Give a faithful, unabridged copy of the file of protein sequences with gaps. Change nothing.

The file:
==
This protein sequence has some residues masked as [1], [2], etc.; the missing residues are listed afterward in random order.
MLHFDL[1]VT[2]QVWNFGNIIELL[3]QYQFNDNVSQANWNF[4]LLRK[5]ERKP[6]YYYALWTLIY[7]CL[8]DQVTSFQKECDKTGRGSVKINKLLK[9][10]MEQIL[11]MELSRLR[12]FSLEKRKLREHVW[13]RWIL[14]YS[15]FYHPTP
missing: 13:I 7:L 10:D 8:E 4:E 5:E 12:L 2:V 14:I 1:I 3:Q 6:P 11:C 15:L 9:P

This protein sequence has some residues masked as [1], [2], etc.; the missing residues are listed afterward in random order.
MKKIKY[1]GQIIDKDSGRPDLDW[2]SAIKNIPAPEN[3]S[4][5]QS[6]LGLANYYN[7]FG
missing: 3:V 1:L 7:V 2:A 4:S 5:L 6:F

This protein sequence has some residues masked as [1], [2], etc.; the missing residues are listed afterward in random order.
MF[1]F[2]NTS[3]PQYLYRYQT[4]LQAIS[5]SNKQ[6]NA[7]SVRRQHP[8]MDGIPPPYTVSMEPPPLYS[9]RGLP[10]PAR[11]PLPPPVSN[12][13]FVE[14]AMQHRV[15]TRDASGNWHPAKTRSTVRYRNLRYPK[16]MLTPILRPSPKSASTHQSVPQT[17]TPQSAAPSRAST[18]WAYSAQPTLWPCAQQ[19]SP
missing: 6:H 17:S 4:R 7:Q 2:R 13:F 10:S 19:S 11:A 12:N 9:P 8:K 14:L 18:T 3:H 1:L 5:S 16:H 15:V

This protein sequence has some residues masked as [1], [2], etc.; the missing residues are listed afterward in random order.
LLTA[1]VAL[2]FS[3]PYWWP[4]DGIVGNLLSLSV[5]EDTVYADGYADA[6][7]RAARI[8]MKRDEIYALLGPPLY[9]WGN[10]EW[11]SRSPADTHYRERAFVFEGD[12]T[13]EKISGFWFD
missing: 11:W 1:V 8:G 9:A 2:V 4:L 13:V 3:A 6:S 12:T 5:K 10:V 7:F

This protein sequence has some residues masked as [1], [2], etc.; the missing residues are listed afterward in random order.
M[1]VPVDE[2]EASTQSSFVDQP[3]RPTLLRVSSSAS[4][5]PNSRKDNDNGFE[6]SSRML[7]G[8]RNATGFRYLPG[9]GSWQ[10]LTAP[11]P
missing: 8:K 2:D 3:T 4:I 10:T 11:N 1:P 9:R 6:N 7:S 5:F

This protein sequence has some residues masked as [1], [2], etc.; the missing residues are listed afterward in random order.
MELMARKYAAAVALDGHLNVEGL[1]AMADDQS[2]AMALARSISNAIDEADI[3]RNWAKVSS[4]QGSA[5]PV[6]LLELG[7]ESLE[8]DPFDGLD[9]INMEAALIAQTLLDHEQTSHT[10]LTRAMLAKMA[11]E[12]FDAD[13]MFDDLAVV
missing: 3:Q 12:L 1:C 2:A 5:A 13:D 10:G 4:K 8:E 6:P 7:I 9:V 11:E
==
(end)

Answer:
This protein sequence has some residues masked as [1], [2], etc.; the missing residues are listed afterward in random order.
MLHFDL[1]VT[2]QVWNFGNIIELL[3]QYQFNDNVSQANWNF[4]LLRK[5]ERKP[6]YYYALWTLIY[7]CL[8]DQVTSFQKECDKTGRGSVKINKLLK[9][10]MEQIL[11]MELSRLR[12]FSLEKRKLREHVW[13]RWIL[14]YS[15]FYHPTP
missing: 13:I 7:L 10:D 8:E 4:E 5:E 12:L 2:V 14:I 1:I 3:Q 6:P 11:C 15:L 9:P

This protein sequence has some residues masked as [1], [2], etc.; the missing residues are listed afterward in random order.
MKKIKY[1]GQIIDKDSGRPDLDW[2]SAIKNIPAPEN[3]S[4][5]QS[6]LGLANYYN[7]FG
missing: 3:V 1:L 7:V 2:A 4:S 5:L 6:F

This protein sequence has some residues masked as [1], [2], etc.; the missing residues are listed afterward in random order.
MF[1]F[2]NTS[3]PQYLYRYQT[4]LQAIS[5]SNKQ[6]NA[7]SVRRQHP[8]MDGIPPPYTVSMEPPPLYS[9]RGLP[10]PAR[11]PLPPPVSN[12][13]FVE[14]AMQHRV[15]TRDASGNWHPAKTRSTVRYRNLRYPK[16]MLTPILRPSPKSASTHQSVPQT[17]TPQSAAPSRAST[18]WAYSAQPTLWPCAQQ[19]SP
missing: 6:H 17:S 4:R 7:Q 2:R 13:F 10:S 19:S 11:A 12:N 9:P 8:K 14:L 18:T 3:H 1:L 5:S 16:H 15:V

This protein sequence has some residues masked as [1], [2], etc.; the missing residues are listed afterward in random order.
LLTA[1]VAL[2]FS[3]PYWWP[4]DGIVGNLLSLSV[5]EDTVYADGYADA[6][7]RAARI[8]MKRDEIYALLGPPLY[9]WGN[10]EW[11]SRSPADTHYRERAFVFEGD[12]T[13]EKISGFWFD
missing: 11:W 1:V 8:G 9:A 2:V 4:L 13:V 3:A 6:S 12:T 5:K 10:V 7:F

This protein sequence has some residues masked as [1], [2], etc.; the missing residues are listed afterward in random order.
M[1]VPVDE[2]EASTQSSFVDQP[3]RPTLLRVSSSAS[4][5]PNSRKDNDNGFE[6]SSRML[7]G[8]RNATGFRYLPG[9]GSWQ[10]LTAP[11]P
missing: 8:K 2:D 3:T 4:I 10:T 11:N 1:P 9:R 6:N 7:S 5:F

This protein sequence has some residues masked as [1], [2], etc.; the missing residues are listed afterward in random order.
MELMARKYAAAVALDGHLNVEGL[1]AMADDQS[2]AMALARSISNAIDEADI[3]RNWAKVSS[4]QGSA[5]PV[6]LLELG[7]ESLE[8]DPFDGLD[9]INMEAALIAQTLLDHEQTSHT[10]LTRAMLAKMA[11]E[12]FDAD[13]MFDDLAVV
missing: 3:Q 12:L 1:C 2:A 5:A 13:D 10:G 4:K 8:E 6:P 7:I 9:V 11:E